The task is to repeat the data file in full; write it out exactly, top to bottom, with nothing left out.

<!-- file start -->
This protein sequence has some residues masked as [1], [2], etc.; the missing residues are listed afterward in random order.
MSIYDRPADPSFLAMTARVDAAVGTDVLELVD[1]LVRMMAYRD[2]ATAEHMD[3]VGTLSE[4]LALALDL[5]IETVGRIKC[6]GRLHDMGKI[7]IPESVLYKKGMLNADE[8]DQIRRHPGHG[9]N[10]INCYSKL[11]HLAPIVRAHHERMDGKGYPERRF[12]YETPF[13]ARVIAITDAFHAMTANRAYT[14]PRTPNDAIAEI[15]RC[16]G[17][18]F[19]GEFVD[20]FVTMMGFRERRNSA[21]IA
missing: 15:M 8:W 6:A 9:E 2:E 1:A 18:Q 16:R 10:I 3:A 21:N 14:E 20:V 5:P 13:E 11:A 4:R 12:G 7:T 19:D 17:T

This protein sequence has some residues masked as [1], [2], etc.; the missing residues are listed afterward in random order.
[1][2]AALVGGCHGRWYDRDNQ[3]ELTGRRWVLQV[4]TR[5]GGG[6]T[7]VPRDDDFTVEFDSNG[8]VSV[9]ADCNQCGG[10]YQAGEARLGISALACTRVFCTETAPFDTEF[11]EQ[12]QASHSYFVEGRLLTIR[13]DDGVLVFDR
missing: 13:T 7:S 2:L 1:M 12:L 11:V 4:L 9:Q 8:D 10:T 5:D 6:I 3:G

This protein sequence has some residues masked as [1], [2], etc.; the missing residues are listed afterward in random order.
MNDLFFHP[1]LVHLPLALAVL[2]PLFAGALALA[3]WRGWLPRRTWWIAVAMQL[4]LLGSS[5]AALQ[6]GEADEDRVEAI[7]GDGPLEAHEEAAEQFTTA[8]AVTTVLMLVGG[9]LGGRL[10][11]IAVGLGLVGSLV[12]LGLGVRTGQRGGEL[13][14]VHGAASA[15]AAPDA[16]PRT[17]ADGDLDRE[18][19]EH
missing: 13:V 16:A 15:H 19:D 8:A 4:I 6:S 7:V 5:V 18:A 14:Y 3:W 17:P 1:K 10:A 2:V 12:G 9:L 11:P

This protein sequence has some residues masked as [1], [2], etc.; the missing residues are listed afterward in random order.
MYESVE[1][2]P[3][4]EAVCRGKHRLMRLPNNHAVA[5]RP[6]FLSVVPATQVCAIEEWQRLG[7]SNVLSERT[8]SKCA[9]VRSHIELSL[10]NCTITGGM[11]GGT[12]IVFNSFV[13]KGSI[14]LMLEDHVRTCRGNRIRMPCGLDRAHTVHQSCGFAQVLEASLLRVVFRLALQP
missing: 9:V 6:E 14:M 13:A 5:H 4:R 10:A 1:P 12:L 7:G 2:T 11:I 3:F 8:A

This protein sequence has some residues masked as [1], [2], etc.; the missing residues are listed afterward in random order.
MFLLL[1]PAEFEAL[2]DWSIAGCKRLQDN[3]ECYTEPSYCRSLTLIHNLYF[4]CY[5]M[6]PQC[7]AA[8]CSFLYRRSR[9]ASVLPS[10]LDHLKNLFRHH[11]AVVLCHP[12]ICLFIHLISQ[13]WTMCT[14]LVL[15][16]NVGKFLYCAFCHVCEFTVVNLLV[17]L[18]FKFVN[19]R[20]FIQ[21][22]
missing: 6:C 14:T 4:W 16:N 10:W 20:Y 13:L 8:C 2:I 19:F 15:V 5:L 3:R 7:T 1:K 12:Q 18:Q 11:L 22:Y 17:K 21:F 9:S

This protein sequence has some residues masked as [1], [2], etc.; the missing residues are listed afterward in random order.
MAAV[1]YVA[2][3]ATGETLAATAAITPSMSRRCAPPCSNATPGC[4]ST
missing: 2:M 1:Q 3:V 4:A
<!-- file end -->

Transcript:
This protein sequence has some residues masked as [1], [2], etc.; the missing residues are listed afterward in random order.
MSIYDRPADPSFLAMTARVDAAVGTDVLELVD[1]LVRMMAYRD[2]ATAEHMD[3]VGTLSE[4]LALALDL[5]IETVGRIKC[6]GRLHDMGKI[7]IPESVLYKKGMLNADE[8]DQIRRHPGHG[9]N[10]INCYSKL[11]HLAPIVRAHHERMDGKGYPERRF[12]YETPF[13]ARVIAITDAFHAMTANRAYT[14]PRTPNDAIAEI[15]RC[16]G[17][18]F[19]GEFVD[20]FVTMMGFRERRNSA[21]IA
missing: 15:M 8:W 6:A 9:E 2:E 1:A 18:Q 16:R 10:I 3:A 21:N 14:E 20:V 5:P 13:E 11:A 4:R 12:G 7:T 19:D 17:T

This protein sequence has some residues masked as [1], [2], etc.; the missing residues are listed afterward in random order.
[1][2]AALVGGCHGRWYDRDNQ[3]ELTGRRWVLQV[4]TR[5]GGG[6]T[7]VPRDDDFTVEFDSNG[8]VSV[9]ADCNQCGG[10]YQAGEARLGISALACTRVFCTETAPFDTEF[11]EQ[12]QASHSYFVEGRLLTIR[13]DDGVLVFDR
missing: 13:T 7:S 2:L 1:M 12:L 11:V 4:L 9:Q 8:D 10:T 5:D 6:I 3:G

This protein sequence has some residues masked as [1], [2], etc.; the missing residues are listed afterward in random order.
MNDLFFHP[1]LVHLPLALAVL[2]PLFAGALALA[3]WRGWLPRRTWWIAVAMQL[4]LLGSS[5]AALQ[6]GEADEDRVEAI[7]GDGPLEAHEEAAEQFTTA[8]AVTTVLMLVGG[9]LGGRL[10][11]IAVGLGLVGSLV[12]LGLGVRTGQRGGEL[13][14]VHGAASA[15]AAPDA[16]PRT[17]ADGDLDRE[18][19]EH
missing: 13:V 16:A 15:H 19:D 8:A 4:I 6:S 7:V 5:V 18:A 14:Y 3:W 17:P 1:K 10:A 2:V 12:G 9:L 11:P

This protein sequence has some residues masked as [1], [2], etc.; the missing residues are listed afterward in random order.
MYESVE[1][2]P[3][4]EAVCRGKHRLMRLPNNHAVA[5]RP[6]FLSVVPATQVCAIEEWQRLG[7]SNVLSERT[8]SKCA[9]VRSHIELSL[10]NCTITGGM[11]GGT[12]IVFNSFV[13]KGSI[14]LMLEDHVRTCRGNRIRMPCGLDRAHTVHQSCGFAQVLEASLLRVVFRLALQP
missing: 9:V 6:E 14:M 13:A 5:H 4:R 10:A 1:P 12:L 7:G 2:T 11:I 3:F 8:A

This protein sequence has some residues masked as [1], [2], etc.; the missing residues are listed afterward in random order.
MFLLL[1]PAEFEAL[2]DWSIAGCKRLQDN[3]ECYTEPSYCRSLTLIHNLYF[4]CY[5]M[6]PQC[7]AA[8]CSFLYRRSR[9]ASVLPS[10]LDHLKNLFRHH[11]AVVLCHP[12]ICLFIHLISQ[13]WTMCT[14]LVL[15][16]NVGKFLYCAFCHVCEFTVVNLLV[17]L[18]FKFVN[19]R[20]FIQ[21][22]
missing: 6:C 14:T 4:W 16:N 10:W 20:Y 13:L 8:C 2:I 19:F 15:V 5:L 3:R 7:T 1:K 12:Q 18:Q 11:L 22:Y 17:K 21:F 9:S

This protein sequence has some residues masked as [1], [2], etc.; the missing residues are listed afterward in random order.
MAAV[1]YVA[2][3]ATGETLAATAAITPSMSRRCAPPCSNATPGC[4]ST
missing: 2:M 1:Q 3:V 4:A